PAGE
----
COVID-19 changes how recovery groups reach out to Mainers in need

September is National Recovery Month, and while the COVID-19 outbreak has changed how recovery groups reach out to those in need, resources are available.“There’s a big increase in the number of overdoses. We have seen a huge increase in our state,” Portland Recovery Center Executive Director Leslie Clark said.Clark said in the first three months of the year, 127 Mainers died of a drug overdose. Maine State Police reported Tuesday that number has grown to 321, so far this year, with about 50 additional suspected overdose deaths awaiting toxicology results.“The part that I think is hard is if people in a moment of isolation or desperation spiral into active addiction don’t feel like they can pick up the phone or call,” Clark said.COVID-19 has provided another obstacle for Mainers in recovery, as many are keeping their distance to limit the spread of the virus. That can lead to anxiety and depression Clark said.The focus of National Recovery Month is celebrating connection.The Portland Recovery Center offers a list of support groups on its website.Clark has been in long-term recovery since 1989 and said that while they have reopened their center for one-on-one meetings and small groups, there are volunteers ready to answer a phone call or call someone in need of support.“It’s people who have been there, available to people who want to find out more and help each other. There is no substitute for talking to someone who has been in your shoes,” Clark said.The Portland Recovery Center plans to host a socially distanced Rally 4 Recovery celebration at the Saco Drive In on Sunday.“People are dying, and we need to do whatever we can to save lives, because unless we can keep someone living, they don’t have the chance to recover and live a full and happy life,” Clark said.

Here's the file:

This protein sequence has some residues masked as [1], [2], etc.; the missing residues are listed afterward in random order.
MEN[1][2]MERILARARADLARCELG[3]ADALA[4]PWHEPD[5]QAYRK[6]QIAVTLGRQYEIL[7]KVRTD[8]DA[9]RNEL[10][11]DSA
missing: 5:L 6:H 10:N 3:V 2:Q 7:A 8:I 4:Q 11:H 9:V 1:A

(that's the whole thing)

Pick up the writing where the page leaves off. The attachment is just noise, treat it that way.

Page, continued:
September is National Recovery Month, and while the COVID-19 outbreak has changed how recovery groups reach out to those in need, resources are available.

“There’s a big increase in the number of overdoses. We have seen a huge increase in our state,” Portland Recovery Center Executive Director Leslie Clark said.

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Clark said in the first three months of the year, 127 Mainers died of a drug overdose.

Maine State Police reported Tuesday that number has grown to 321, so far this year, with about 50 additional suspected overdose deaths awaiting toxicology results.

“The part that I think is hard is if people in a moment of isolation or desperation spiral into active addiction don’t feel like they can pick up the phone or call,” Clark said.

COVID-19 has provided another obstacle for Mainers in recovery, as many are keeping their distance to limit the spread of the virus. That can lead to anxiety and depression Clark said.

The focus of National Recovery Month is celebrating connection.

The Portland Recovery Center offers a list of support groups on its website.

Clark has been in long-term recovery since 1989 and said that while they have reopened their center for one-on-one meetings and small groups, there are volunteers ready to answer a phone call or call someone in need of support.

“It’s people who have been there, available to people who want to find out more and help each other. There is no substitute for talking to someone who has been in your shoes,” Clark said.

The Portland Recovery Center plans to host a socially distanced Rally 4 Recovery celebration at the Saco Drive In on Sunday.

“People are dying, and we need to do whatever we can to save lives, because unless we can keep someone living, they don’t have the chance to recover and live a full and happy life,” Clark said.